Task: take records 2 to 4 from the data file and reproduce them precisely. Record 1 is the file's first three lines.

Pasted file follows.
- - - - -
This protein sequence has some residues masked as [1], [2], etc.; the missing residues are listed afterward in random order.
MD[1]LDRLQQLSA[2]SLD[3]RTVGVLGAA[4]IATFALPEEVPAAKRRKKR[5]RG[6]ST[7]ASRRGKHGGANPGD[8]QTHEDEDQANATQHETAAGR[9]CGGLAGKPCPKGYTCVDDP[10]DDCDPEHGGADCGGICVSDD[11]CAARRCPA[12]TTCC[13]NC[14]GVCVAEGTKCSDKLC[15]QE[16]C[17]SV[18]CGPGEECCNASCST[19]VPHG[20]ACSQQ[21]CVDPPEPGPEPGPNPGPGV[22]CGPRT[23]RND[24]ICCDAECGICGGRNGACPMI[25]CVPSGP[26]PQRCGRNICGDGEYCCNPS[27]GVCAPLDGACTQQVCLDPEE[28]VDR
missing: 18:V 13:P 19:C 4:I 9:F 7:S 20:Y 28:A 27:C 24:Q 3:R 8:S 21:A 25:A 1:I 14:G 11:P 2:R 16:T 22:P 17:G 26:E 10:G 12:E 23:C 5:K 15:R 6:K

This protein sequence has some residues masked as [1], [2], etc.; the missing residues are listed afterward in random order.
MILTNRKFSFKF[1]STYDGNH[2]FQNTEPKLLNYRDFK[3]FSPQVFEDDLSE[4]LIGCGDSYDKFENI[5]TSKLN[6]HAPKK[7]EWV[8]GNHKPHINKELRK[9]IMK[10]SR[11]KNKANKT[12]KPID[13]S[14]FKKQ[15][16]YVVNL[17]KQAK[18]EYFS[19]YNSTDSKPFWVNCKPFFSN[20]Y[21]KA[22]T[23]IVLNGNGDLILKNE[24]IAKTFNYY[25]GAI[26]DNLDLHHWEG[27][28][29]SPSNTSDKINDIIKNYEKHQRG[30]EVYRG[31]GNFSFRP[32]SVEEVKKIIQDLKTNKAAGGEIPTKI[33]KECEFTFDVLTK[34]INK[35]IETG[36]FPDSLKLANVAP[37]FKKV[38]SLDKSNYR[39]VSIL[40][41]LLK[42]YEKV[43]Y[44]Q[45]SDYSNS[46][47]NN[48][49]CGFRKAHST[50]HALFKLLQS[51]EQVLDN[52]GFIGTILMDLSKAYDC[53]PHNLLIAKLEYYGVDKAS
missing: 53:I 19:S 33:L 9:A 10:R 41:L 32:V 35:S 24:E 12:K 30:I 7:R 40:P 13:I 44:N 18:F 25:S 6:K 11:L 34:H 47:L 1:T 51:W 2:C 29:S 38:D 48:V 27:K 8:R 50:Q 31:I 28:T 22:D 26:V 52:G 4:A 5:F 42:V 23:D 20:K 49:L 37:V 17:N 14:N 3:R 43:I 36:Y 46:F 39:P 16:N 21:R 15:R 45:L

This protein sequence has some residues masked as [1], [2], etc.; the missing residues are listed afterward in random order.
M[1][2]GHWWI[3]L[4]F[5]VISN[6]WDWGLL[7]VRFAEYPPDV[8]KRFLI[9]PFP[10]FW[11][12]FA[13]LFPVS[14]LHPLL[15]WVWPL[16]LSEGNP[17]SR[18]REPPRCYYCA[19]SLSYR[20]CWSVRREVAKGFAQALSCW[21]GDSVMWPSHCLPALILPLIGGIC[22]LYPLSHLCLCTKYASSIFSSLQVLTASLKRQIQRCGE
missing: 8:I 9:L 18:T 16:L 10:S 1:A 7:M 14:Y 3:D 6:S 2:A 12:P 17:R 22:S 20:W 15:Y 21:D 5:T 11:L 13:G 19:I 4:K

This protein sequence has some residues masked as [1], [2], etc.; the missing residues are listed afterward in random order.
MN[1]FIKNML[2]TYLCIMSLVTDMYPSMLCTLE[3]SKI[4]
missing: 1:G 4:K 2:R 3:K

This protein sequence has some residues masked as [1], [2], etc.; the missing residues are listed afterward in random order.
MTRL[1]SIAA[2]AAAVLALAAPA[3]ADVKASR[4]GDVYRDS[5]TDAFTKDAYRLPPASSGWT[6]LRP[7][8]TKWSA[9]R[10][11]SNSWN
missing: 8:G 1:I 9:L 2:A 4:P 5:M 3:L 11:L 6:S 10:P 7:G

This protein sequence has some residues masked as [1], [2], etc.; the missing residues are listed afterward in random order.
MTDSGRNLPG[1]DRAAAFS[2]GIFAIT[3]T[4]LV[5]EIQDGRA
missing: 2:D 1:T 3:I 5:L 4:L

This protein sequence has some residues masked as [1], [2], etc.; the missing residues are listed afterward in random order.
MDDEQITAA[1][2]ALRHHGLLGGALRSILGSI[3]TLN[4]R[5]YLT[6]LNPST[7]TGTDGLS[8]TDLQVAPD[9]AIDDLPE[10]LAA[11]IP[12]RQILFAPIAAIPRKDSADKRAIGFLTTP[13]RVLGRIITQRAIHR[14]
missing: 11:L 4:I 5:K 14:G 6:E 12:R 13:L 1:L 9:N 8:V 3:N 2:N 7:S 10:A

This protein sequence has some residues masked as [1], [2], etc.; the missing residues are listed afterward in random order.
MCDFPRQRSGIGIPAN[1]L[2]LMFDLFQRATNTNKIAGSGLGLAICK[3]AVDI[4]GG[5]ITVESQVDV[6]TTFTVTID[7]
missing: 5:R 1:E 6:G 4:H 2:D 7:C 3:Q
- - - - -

This protein sequence has some residues masked as [1], [2], etc.; the missing residues are listed afterward in random order.
MILTNRKFSFKF[1]STYDGNH[2]FQNTEPKLLNYRDFK[3]FSPQVFEDDLSE[4]LIGCGDSYDKFENI[5]TSKLN[6]HAPKK[7]EWV[8]GNHKPHINKELRK[9]IMK[10]SR[11]KNKANKT[12]KPID[13]S[14]FKKQ[15][16]YVVNL[17]KQAK[18]EYFS[19]YNSTDSKPFWVNCKPFFSN[20]Y[21]KA[22]T[23]IVLNGNGDLILKNE[24]IAKTFNYY[25]GAI[26]DNLDLHHWEG[27][28][29]SPSNTSDKINDIIKNYEKHQRG[30]EVYRG[31]GNFSFRP[32]SVEEVKKIIQDLKTNKAAGGEIPTKI[33]KECEFTFDVLTK[34]INK[35]IETG[36]FPDSLKLANVAP[37]FKKV[38]SLDKSNYR[39]VSIL[40][41]LLK[42]YEKV[43]Y[44]Q[45]SDYSNS[46][47]NN[48][49]CGFRKAHST[50]HALFKLLQS[51]EQVLDN[52]GFIGTILMDLSKAYDC[53]PHNLLIAKLEYYGVDKAS
missing: 53:I 19:S 33:L 9:A 10:R 41:L 32:V 35:S 24:E 12:K 30:I 7:R 40:P 13:I 44:N 18:F 25:S 6:K 11:L 34:H 47:L 1:T 51:W 2:C 29:S 38:D 48:V 27:K 8:R 50:Q 31:I 28:T 22:D 26:V 52:G 4:A 5:F 42:V 23:D 20:K 49:L 37:V 17:N 14:N 3:R 43:I 36:Y 46:F 39:P 16:N 21:R 15:R 45:L

This protein sequence has some residues masked as [1], [2], etc.; the missing residues are listed afterward in random order.
M[1][2]GHWWI[3]L[4]F[5]VISN[6]WDWGLL[7]VRFAEYPPDV[8]KRFLI[9]PFP[10]FW[11][12]FA[13]LFPVS[14]LHPLL[15]WVWPL[16]LSEGNP[17]SR[18]REPPRCYYCA[19]SLSYR[20]CWSVRREVAKGFAQALSCW[21]GDSVMWPSHCLPALILPLIGGIC[22]LYPLSHLCLCTKYASSIFSSLQVLTASLKRQIQRCGE
missing: 8:I 9:L 18:T 16:L 10:S 1:A 7:M 14:Y 3:D 6:S 2:A 12:P 17:R 22:S 20:W 15:Y 21:D 5:T 11:L 13:G 19:I 4:K

This protein sequence has some residues masked as [1], [2], etc.; the missing residues are listed afterward in random order.
MN[1]FIKNML[2]TYLCIMSLVTDMYPSMLCTLE[3]SKI[4]
missing: 1:G 4:K 2:R 3:K